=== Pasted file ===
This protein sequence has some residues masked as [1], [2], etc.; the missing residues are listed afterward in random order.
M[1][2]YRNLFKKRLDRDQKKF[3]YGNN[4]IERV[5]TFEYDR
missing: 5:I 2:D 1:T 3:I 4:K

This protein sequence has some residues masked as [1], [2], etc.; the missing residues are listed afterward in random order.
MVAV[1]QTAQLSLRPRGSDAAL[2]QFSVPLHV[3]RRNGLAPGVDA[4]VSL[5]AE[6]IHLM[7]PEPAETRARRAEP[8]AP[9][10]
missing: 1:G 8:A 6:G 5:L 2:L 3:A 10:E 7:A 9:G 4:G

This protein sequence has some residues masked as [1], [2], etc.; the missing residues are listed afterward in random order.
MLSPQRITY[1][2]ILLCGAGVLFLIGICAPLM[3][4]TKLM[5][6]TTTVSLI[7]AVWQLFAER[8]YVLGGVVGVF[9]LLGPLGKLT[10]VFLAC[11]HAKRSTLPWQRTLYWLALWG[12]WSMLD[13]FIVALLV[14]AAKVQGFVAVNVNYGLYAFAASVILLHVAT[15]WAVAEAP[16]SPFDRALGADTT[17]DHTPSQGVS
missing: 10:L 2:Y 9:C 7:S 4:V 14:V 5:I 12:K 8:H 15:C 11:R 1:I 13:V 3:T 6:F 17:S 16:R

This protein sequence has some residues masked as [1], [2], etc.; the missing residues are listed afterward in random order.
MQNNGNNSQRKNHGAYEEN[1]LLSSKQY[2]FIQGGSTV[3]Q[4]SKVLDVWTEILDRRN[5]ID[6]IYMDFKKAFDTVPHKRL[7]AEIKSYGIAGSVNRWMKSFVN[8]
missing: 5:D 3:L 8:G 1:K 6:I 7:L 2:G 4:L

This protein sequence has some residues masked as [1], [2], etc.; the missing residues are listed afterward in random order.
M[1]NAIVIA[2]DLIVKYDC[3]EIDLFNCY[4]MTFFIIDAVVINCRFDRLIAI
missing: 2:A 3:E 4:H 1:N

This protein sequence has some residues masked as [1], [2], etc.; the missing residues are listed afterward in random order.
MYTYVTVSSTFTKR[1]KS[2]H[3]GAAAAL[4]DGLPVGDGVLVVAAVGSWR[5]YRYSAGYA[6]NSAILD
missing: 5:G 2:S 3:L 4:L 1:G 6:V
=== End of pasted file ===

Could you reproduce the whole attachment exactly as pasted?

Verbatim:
This protein sequence has some residues masked as [1], [2], etc.; the missing residues are listed afterward in random order.
M[1][2]YRNLFKKRLDRDQKKF[3]YGNN[4]IERV[5]TFEYDR
missing: 5:I 2:D 1:T 3:I 4:K

This protein sequence has some residues masked as [1], [2], etc.; the missing residues are listed afterward in random order.
MVAV[1]QTAQLSLRPRGSDAAL[2]QFSVPLHV[3]RRNGLAPGVDA[4]VSL[5]AE[6]IHLM[7]PEPAETRARRAEP[8]AP[9][10]
missing: 1:G 8:A 6:G 5:L 2:L 3:A 10:E 7:A 9:G 4:G

This protein sequence has some residues masked as [1], [2], etc.; the missing residues are listed afterward in random order.
MLSPQRITY[1][2]ILLCGAGVLFLIGICAPLM[3][4]TKLM[5][6]TTTVSLI[7]AVWQLFAER[8]YVLGGVVGVF[9]LLGPLGKLT[10]VFLAC[11]HAKRSTLPWQRTLYWLALWG[12]WSMLD[13]FIVALLV[14]AAKVQGFVAVNVNYGLYAFAASVILLHVAT[15]WAVAEAP[16]SPFDRALGADTT[17]DHTPSQGVS
missing: 10:L 2:Y 9:C 7:S 4:V 14:V 5:I 12:K 8:H 15:C 11:R 1:I 13:V 3:T 6:F 17:S 16:R

This protein sequence has some residues masked as [1], [2], etc.; the missing residues are listed afterward in random order.
MQNNGNNSQRKNHGAYEEN[1]LLSSKQY[2]FIQGGSTV[3]Q[4]SKVLDVWTEILDRRN[5]ID[6]IYMDFKKAFDTVPHKRL[7]AEIKSYGIAGSVNRWMKSFVN[8]
missing: 5:D 3:L 8:G 1:K 6:I 7:L 2:G 4:L

This protein sequence has some residues masked as [1], [2], etc.; the missing residues are listed afterward in random order.
M[1]NAIVIA[2]DLIVKYDC[3]EIDLFNCY[4]MTFFIIDAVVINCRFDRLIAI
missing: 2:A 3:E 4:H 1:N

This protein sequence has some residues masked as [1], [2], etc.; the missing residues are listed afterward in random order.
MYTYVTVSSTFTKR[1]KS[2]H[3]GAAAAL[4]DGLPVGDGVLVVAAVGSWR[5]YRYSAGYA[6]NSAILD
missing: 5:G 2:S 3:L 4:L 1:G 6:V